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Distributed for University of British Columbia Press

Cautious Beginnings

Canadian Foreign Intelligence, 1939-51

Kurt F. Jensen argues that Canada was a more active intelligence partner in the Second World War alliance than has previously been suggested. He describes Canada’s contributions to Allied intelligence before the war began, as well as the distinctly Canadian activities that started from that point. He reveals how the government created an intelligence organization during the war to aid Allied resources. This is a convincing portrait of a nation with an active role in Second World War intelligence gathering, one that continues to influence the architecture of its current capabilities.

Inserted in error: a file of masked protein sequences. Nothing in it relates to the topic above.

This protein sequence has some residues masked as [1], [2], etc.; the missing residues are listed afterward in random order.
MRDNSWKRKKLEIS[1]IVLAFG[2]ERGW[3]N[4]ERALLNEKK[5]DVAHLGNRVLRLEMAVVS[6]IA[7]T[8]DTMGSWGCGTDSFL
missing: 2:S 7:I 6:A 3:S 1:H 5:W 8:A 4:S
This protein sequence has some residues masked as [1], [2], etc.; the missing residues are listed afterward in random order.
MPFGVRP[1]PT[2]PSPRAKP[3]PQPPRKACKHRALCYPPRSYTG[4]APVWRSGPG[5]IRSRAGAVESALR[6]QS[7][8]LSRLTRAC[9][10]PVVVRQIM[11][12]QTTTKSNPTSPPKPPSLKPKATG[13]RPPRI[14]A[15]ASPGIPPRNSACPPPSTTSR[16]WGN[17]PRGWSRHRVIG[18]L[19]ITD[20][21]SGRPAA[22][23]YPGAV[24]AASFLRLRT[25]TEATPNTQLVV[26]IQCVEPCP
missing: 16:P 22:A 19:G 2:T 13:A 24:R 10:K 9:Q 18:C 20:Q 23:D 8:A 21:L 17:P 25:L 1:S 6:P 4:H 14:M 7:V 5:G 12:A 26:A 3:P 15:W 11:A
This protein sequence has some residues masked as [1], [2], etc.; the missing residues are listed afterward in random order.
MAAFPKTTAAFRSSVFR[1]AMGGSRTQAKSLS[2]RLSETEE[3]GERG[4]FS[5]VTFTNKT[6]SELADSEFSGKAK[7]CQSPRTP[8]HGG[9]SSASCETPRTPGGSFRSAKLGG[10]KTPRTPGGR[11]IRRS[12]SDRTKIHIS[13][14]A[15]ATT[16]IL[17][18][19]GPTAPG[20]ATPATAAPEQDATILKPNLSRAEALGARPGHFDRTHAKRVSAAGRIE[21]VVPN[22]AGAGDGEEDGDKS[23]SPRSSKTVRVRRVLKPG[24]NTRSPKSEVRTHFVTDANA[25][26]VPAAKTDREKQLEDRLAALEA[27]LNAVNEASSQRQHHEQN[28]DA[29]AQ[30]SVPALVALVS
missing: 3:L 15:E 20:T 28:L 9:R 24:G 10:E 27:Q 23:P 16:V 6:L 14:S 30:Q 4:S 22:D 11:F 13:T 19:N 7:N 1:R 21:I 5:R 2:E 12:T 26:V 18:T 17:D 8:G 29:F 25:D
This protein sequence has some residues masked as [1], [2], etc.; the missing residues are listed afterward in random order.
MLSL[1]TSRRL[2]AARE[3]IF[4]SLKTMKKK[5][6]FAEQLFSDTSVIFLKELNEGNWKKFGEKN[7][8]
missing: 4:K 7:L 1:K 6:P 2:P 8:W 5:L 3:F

252 pages


Table of Contents

Introduction

1 Foreign Intelligence at the Beginning of the War

2 The Birth of the Examination Unit

3 Building Alliances

4 Canadian HUMINT Collection

5 The Mousetrap Operation, 1942-43

6 Canadian Intelligence at War

7 Planning for Postwar SIGINT

8 Postwar Intelligence Structures

9 The Postwar SIGINT Community

Conclusion

Notes

Bibliography

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